Published on Nov 28, 2014 in The Edge Review Column

As Malaysia’s dominant political party held its 68th annual general assembly this week, the familiar rallying cries of imminent crisis and racial insecurity rang out again.

The leadership tactic of the United Malays National Organisation (UMNO) from Dr Mahathir Mohamad onwards has been to foster insecurity among the Malay community and to use it to maintain political control.

The use of racial supremacy fears has deepened since the 2013 general election, in which UMNO faced the most serious threat yet to its political position despite securing the most seats within the governing coalition.

UMNO’s waning appeal comes from an unexpected source: within the party leadership itself. In fact, one of the distinguishing features of Najib Razak’s tenure has been the displacement of UMNO as a truly dominant political actor. With stealth and effective political initiatives, Najib has changed UMNO’s political role, making it less of a target and, ironically, less politically relevant.

To understand this dynamic, one has to go back to 2008. Then the phrase ‘Anything But UMNO’ was the battle cry for the opposition. UMNO was the target, criticised for its race-based policies and entrenched corruption.

After UMNO faced winning only a third of parliamentary seats in the March 2008 polls, it had two choices: reform or transform. It was not able to do the latter. The ties between political power and economic interests and the sense of entitlement of the party elites were too deeply entrenched.

The party needed to reduce its exposure, but it could not find a response from inside to the challenges to its political power. Years of complacency and limited leadership innovation required new approaches and different structures, but the resulting changes have only seen UMNO further sidelined.

The first major change was outsourcing the calls to defend the Malays. Reactionary groups such as PERKASA, PERKIDA and other race-based organisations emerged, feeding on the racial insecurity that UMNO has relied on for years. Familiar arguments that Malays were under threat and needed to be united were now espoused by (un)civil society organisations. Some were responses to the 2008 election losses, others were more based on political calculation.

These groups were funded in part by the government, although they stayed closely linked to UMNO as most of their members are also party members, with many of the leaders holding party or government positions. But this outsourcing of “defending Malays” still marked the start of UMNO’s slide to the sidelines.

A second change was to ratchet up efforts to dent the challenge from the Islamist party PAS. To do this the Najib government expanded funding for religious bureaucracy. The idea was to take over religious practices, from education to doctrine, and ultimately position UMNO as the “defender of Islam” in Malaysia.

State funding for Islam and Islamic-based groups in civil society increased sharply. Links with religious scholars were made across political lines, with the aim of splitting PAS as government funds poured into the religious schools of PAS’s conservative ulama.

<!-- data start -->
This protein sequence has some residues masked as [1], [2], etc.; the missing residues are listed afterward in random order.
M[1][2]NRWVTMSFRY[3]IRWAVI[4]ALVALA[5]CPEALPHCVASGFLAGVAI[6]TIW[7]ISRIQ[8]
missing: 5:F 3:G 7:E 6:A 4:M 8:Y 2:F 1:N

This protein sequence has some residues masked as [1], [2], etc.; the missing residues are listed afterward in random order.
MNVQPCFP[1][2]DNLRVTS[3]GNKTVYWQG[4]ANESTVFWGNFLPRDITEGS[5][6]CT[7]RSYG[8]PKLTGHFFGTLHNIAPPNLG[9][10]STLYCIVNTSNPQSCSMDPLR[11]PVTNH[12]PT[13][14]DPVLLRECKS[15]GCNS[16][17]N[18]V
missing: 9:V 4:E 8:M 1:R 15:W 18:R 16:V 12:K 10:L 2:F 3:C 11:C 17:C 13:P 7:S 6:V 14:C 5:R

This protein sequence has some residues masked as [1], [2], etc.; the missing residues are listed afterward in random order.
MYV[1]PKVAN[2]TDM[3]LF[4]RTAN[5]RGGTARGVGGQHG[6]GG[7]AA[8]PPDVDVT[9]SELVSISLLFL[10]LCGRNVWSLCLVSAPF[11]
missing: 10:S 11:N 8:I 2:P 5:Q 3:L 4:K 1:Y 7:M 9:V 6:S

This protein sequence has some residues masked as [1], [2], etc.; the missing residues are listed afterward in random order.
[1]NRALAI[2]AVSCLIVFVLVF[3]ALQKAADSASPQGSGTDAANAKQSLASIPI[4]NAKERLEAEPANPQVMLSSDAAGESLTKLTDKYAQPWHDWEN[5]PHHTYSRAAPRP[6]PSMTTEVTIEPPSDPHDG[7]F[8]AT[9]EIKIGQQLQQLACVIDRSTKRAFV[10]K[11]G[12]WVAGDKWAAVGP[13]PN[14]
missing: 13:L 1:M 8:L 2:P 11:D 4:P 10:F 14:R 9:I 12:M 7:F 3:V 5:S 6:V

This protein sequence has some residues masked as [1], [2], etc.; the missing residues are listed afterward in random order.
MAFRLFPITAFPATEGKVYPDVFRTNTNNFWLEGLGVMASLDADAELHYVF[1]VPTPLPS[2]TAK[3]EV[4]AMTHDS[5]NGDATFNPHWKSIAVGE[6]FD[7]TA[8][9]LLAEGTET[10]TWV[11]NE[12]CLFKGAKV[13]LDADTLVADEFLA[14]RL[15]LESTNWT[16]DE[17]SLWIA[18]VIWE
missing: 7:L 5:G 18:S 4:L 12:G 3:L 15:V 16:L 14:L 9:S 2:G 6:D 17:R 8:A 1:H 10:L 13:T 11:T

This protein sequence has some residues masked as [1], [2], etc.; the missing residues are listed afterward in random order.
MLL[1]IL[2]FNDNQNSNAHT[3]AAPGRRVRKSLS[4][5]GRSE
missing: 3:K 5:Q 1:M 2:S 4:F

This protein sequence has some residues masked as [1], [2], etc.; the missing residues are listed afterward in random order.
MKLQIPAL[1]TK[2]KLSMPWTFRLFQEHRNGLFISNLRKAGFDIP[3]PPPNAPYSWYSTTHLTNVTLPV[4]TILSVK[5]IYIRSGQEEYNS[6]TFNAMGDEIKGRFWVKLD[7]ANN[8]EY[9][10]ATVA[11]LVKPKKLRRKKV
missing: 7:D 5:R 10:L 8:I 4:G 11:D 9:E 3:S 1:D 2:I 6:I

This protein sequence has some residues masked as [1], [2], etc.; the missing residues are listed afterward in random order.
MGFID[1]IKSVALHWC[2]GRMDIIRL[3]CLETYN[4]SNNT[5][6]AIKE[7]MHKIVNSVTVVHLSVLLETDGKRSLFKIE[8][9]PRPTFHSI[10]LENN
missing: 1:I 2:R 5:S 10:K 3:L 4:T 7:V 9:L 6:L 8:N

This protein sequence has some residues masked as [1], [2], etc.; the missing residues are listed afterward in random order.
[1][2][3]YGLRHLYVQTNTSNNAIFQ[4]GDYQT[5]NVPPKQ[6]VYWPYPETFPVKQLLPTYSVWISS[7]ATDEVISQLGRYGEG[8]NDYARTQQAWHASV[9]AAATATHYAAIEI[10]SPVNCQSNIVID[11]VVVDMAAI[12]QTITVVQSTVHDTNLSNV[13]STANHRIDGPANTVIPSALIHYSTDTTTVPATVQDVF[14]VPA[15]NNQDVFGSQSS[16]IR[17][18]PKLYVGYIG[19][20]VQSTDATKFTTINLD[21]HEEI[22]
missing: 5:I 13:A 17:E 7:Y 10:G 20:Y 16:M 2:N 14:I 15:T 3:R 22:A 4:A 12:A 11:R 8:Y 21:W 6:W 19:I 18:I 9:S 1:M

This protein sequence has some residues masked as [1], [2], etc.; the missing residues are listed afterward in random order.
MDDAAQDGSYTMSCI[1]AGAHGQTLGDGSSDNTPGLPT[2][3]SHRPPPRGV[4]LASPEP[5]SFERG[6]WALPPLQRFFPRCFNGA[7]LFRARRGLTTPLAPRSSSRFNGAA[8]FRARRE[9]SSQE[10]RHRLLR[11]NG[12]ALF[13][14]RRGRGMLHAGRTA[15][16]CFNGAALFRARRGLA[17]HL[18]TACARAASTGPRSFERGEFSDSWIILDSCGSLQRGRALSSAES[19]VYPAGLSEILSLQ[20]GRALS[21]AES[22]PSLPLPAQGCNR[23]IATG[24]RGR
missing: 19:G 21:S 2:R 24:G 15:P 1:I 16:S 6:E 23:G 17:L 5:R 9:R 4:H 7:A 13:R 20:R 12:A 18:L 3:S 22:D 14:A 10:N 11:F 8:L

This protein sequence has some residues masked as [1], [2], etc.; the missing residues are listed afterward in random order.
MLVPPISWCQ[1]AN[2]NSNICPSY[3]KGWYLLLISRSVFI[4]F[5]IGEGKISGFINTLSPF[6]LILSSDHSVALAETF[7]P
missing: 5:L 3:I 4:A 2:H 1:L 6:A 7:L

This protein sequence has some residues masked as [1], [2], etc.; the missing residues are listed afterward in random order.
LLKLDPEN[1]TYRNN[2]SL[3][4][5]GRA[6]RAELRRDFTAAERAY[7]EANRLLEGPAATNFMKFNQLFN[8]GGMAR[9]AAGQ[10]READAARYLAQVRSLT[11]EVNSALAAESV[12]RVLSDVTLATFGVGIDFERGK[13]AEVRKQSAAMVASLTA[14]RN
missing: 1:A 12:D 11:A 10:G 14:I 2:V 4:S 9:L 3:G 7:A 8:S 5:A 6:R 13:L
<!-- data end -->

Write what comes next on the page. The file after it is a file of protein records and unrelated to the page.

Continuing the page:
The impact did effectively divide PAS, but it also moved UMNO away from its moderate roots and strengthened an already powerful and increasingly autonomous religious bureaucracy within government.

Next, UMNO’s interaction with voters changed. Government handouts replaced the party as the vehicle for wooing voters. Most visible was the 1Malaysia People’s Aid programme (BR1M), which pays poorer Malaysians US$200 to US$300 annually. It features a broad range of new government programmes including items from textbook vouchers to tyre replacements for taxis.

As a result, the government has taken over from UMNO as the face of political patronage. Loyalty to the party is still expected, but is less direct.

Another significant factor has been changes to party financing. Traditionally, UMNO has been the fountain for political funds, supporting elections. Under Najib, though, it has relied on new vehicles for election funding, including the scandal-ridden 1Malaysia Development Berhad fund.

Today other investment arms and entities have changed UMNO’s dominant position. It has opened up alternative sources of funding for party leaders, but at the same time reduced the party’s role in setting the direction of financing.

Changes from inside government are also reducing UMNO engagement in politics. Notably, hired consultants were brought in for policy suggestions, with UMNO itself no longer a major conduit to offer ideas and inputs.

The party’s contribution to governing had long been on the decline, with only a handful of elites and insiders participating. Now if contributions are made at all in party-affiliated “labs” they are filtered by those hired from outside.

The common feature of all of these changes has been to push UMNO back from the political front line. It no longer is the leading racial or religious champion for the Malays, it is no longer the source for patronage or financing and it has been marginalised from inputs into governance. It is not attracting the young leaders it needs, as they turn to other, more dynamic avenues for advancement.

Changes to UMNO’s political role have been conducted in “survival mode”, seen as crucial for the party to protect its position. But rather than protect UMNO from exposure they have made it more irrelevant.

UMNO has become more dependent on holding on to political power, on government actors and institutions rather than the other way round. It is following, not leading.

So while the party’s general assembly this week may have featured themes of crisis, insecurity and even hate speech, these are largely being exacerbated by the transformations taking place in UMNO itself.